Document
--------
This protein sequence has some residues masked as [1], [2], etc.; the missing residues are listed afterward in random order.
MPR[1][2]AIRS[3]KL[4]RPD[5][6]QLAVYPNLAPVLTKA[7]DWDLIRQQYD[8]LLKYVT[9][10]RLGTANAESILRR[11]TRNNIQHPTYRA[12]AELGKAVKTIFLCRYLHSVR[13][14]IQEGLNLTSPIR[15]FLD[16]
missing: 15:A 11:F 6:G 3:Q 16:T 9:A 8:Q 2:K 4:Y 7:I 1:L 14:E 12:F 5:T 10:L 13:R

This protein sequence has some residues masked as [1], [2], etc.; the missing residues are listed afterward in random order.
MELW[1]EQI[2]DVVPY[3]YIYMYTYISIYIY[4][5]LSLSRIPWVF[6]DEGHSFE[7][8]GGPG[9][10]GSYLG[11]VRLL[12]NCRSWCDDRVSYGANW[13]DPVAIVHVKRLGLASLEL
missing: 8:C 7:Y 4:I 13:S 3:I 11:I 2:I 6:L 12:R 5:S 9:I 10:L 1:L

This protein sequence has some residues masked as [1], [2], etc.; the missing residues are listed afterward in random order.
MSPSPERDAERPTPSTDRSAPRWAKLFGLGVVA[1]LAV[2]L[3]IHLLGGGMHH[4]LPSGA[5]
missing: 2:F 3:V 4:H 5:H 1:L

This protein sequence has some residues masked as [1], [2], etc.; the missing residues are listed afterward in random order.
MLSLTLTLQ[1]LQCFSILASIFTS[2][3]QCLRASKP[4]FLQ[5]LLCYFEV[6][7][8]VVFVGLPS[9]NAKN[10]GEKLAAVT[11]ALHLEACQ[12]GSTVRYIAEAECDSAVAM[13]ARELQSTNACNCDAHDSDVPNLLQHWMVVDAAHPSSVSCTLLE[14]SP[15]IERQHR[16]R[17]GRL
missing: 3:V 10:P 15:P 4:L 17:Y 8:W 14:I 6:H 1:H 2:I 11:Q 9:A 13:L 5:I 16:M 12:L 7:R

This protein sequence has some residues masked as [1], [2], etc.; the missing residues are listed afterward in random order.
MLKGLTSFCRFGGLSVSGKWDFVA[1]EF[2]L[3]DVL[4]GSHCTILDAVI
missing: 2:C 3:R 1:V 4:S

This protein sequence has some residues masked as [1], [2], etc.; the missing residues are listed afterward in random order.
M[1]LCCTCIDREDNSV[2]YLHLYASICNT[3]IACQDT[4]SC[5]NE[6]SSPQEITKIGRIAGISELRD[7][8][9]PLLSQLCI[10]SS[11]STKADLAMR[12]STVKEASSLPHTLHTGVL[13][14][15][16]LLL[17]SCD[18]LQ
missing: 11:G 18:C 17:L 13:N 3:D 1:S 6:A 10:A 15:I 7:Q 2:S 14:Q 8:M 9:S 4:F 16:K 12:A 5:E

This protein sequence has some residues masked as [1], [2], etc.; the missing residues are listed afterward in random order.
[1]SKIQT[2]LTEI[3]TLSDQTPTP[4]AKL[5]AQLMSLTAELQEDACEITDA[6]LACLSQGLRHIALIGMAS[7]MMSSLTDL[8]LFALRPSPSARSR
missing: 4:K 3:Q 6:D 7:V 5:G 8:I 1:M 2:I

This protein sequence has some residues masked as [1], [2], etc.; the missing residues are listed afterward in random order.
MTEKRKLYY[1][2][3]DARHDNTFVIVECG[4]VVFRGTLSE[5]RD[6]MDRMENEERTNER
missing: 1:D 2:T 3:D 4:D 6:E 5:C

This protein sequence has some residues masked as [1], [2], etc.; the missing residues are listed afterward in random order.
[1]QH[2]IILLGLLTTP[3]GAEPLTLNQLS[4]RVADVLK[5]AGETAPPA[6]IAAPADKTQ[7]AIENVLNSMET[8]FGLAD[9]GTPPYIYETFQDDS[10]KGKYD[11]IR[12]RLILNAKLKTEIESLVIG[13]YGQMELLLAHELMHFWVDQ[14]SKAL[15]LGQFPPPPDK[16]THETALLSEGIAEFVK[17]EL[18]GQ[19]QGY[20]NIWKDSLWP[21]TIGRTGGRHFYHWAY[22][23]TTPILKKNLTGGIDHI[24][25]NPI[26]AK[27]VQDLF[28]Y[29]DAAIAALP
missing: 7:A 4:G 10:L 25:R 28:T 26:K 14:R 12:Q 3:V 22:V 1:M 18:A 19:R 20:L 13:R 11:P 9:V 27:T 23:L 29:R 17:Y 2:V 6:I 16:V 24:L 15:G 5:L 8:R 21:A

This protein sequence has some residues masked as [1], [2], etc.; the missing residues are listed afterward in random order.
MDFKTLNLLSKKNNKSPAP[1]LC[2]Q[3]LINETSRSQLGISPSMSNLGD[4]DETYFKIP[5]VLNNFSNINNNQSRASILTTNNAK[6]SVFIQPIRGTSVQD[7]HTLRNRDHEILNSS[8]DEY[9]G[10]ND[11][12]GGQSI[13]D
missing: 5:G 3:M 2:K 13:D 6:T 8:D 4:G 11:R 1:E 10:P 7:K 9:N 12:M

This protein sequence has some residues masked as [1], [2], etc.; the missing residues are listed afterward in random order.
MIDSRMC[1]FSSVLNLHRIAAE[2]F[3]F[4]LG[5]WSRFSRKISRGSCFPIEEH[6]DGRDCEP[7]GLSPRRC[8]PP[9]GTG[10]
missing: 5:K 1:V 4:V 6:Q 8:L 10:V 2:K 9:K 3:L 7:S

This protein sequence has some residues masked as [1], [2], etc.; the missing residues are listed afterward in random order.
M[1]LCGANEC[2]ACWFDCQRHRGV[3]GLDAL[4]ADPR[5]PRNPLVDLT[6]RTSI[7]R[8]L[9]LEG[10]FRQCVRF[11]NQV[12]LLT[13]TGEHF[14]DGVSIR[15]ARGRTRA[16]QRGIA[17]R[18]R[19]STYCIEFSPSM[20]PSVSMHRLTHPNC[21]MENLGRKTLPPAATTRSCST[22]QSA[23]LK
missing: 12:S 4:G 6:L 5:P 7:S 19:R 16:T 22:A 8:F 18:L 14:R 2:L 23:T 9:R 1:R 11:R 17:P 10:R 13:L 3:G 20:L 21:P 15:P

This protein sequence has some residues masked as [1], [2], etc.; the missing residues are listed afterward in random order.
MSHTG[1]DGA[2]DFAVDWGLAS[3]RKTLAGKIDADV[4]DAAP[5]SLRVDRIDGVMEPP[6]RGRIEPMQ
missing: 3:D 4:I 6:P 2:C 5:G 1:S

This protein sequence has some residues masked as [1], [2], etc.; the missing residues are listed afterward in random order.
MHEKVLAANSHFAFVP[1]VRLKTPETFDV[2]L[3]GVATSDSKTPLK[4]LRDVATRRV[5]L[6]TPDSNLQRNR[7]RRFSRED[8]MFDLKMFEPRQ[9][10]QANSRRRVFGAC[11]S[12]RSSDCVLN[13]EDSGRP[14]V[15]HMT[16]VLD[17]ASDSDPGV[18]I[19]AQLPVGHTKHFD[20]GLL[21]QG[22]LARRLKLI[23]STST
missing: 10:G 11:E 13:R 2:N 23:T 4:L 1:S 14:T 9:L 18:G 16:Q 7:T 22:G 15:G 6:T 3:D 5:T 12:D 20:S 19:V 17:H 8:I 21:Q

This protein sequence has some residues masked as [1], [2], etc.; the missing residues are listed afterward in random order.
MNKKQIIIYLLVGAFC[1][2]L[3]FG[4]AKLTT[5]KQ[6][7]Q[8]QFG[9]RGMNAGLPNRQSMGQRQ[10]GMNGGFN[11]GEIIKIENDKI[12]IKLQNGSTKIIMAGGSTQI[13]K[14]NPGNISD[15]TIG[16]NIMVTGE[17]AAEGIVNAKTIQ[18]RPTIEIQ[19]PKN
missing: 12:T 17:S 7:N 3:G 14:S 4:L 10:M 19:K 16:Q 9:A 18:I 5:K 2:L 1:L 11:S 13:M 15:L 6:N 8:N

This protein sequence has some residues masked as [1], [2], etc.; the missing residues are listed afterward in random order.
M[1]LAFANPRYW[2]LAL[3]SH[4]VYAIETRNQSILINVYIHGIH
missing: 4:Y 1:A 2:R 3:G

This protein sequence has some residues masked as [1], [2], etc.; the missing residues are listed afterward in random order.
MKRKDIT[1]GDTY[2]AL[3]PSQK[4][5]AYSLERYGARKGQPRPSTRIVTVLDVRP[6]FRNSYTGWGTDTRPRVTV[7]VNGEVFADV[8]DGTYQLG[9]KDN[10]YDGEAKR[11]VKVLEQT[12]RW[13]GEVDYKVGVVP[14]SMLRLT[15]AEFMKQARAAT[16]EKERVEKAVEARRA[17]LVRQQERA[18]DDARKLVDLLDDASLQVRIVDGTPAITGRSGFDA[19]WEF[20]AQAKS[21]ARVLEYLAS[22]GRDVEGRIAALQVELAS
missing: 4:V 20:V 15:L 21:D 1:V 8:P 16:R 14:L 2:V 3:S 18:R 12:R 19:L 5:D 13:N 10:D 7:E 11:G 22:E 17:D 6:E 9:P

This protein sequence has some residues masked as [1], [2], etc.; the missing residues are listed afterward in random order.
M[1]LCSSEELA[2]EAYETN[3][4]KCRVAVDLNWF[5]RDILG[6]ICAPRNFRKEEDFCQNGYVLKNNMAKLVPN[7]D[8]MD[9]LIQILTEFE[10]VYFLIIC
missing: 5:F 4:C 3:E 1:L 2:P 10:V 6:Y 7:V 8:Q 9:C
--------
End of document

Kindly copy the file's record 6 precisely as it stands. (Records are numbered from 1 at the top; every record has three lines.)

This protein sequence has some residues masked as [1], [2], etc.; the missing residues are listed afterward in random order.
M[1]LCCTCIDREDNSV[2]YLHLYASICNT[3]IACQDT[4]SC[5]NE[6]SSPQEITKIGRIAGISELRD[7][8][9]PLLSQLCI[10]SS[11]STKADLAMR[12]STVKEASSLPHTLHTGVL[13][14][15][16]LLL[17]SCD[18]LQ
missing: 11:G 18:C 17:L 13:N 3:D 1:S 6:A 10:A 15:I 7:Q 2:S 14:Q 8:M 9:S 4:F 16:K 12:A 5:E